Your Thirty Shirt Starter
Made by English RosesEmma Willis, the Jermyn Street shirtmaker -- ready-to-wear and bespoke -- believes that a man should have between twenty to thirty shirts in his collection. Speaking to Country Life, she says that a collection ought to include 'twelve business, six shooting, two evening and six summer-holiday linen shirts'. I'm way over budget! But that doesn't stop me looking...
Emma Willis shirts are made at their Gloucestershire workshop using Swiss cotton shirting from the likes of Alumo. Have you ever seen such a distinguished looking manufactory as Bearland House (below)?
Knowing your shirt is made by beautiful English roses in the heart of Gloucester is certainly easier on the conscience than trying not to think your shirts might have been made by shoe-less children in a corrugated iron prefab in East Asia. And you can salve you conscience even more by knowing that all the 'trimmings and components' are sourced in England, including real mother of pearl buttons.
They also make the Emma Willis nightwear and accessories at Bearland. The Antique Paisley Smoking Jacket (below) hand-made from soft paisley wool deserves a reem of superlatives written about it, but I need to stop digressing from the point of this post. I include here in case it disappears from sale and we miss the opportunity to show it to you. It's a beauty, no? I'd be happy to be wrapped in that all day up in my eyrie at Tweed Towers.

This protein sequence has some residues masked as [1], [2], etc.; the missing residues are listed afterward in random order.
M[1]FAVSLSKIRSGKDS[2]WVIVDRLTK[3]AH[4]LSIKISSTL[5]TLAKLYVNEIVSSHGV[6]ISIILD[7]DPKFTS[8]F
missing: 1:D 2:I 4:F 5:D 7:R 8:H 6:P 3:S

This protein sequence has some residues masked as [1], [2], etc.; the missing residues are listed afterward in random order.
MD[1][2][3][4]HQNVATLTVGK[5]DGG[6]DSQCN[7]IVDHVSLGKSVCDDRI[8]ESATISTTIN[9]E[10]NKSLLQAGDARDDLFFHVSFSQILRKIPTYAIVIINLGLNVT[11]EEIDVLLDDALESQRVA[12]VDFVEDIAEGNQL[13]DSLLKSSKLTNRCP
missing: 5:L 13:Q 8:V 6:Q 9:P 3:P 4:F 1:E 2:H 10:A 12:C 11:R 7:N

Building up Your ThirtyOkay — back to Emma Willis shirts. If you're building up your own collection of thirty shirts, let's assume you are covered for the plain white and blue. Next up you should consider the stripes: the Bengal and butcher. The Emma Willis Pink Butcher Stripe (below) is rather splendid. You see a blue fellow in the top photo.
Emma Willis shirts are cut by hand and constructed to pattern. The seams are sewn with eighteen stitches to the inch and collars are 'hand trimmed before turning to ensure clean cut, sharp points'.
They won't disappoint.
Style For SoldiersEverything about Emma Willis, the business, is perfect, but there's more. Emma is personally involved in the charity Style for Soldiers, a splendid rehabilitation programme at Headley Court in Surrey that provides work attire for injured Armed Services personnel. Emma provides bespoke shirts, and, where needed, 'a hand carved ebony walking stick with a buffalo horn handle, and silver band engraved with their regiment and initials'.
What an absolutely first-rate cause, for which we can (and should) assist.